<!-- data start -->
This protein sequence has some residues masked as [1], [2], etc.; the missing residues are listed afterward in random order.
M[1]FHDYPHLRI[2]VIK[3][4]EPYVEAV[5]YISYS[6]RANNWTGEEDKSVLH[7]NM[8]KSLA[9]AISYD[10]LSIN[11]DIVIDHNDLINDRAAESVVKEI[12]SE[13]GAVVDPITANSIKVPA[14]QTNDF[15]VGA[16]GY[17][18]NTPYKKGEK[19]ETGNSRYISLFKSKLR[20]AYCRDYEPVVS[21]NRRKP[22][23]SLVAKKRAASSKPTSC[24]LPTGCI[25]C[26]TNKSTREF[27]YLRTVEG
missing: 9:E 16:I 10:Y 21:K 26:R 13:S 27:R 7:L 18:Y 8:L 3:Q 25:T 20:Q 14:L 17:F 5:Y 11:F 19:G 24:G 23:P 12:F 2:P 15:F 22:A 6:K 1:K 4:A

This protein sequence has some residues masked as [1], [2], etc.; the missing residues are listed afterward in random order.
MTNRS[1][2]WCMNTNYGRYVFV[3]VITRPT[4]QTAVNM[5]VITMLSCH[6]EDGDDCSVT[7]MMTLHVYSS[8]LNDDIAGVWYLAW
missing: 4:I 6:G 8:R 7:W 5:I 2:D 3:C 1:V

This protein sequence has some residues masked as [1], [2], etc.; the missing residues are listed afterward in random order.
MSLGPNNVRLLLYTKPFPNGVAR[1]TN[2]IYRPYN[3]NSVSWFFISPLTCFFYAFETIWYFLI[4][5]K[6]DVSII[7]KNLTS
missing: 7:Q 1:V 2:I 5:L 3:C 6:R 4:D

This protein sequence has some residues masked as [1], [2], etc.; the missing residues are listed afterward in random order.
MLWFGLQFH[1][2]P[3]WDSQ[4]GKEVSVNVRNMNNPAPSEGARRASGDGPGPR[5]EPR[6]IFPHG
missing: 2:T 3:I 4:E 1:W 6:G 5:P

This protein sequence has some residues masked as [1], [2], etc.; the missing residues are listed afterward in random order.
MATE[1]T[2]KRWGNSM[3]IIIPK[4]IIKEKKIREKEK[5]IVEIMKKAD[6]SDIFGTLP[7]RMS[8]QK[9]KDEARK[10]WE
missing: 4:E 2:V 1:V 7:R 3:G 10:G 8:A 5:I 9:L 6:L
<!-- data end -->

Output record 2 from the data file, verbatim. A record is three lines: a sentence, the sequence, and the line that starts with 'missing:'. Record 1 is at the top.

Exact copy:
This protein sequence has some residues masked as [1], [2], etc.; the missing residues are listed afterward in random order.
MTNRS[1][2]WCMNTNYGRYVFV[3]VITRPT[4]QTAVNM[5]VITMLSCH[6]EDGDDCSVT[7]MMTLHVYSS[8]LNDDIAGVWYLAW
missing: 4:I 6:G 8:R 7:W 5:I 2:D 3:C 1:V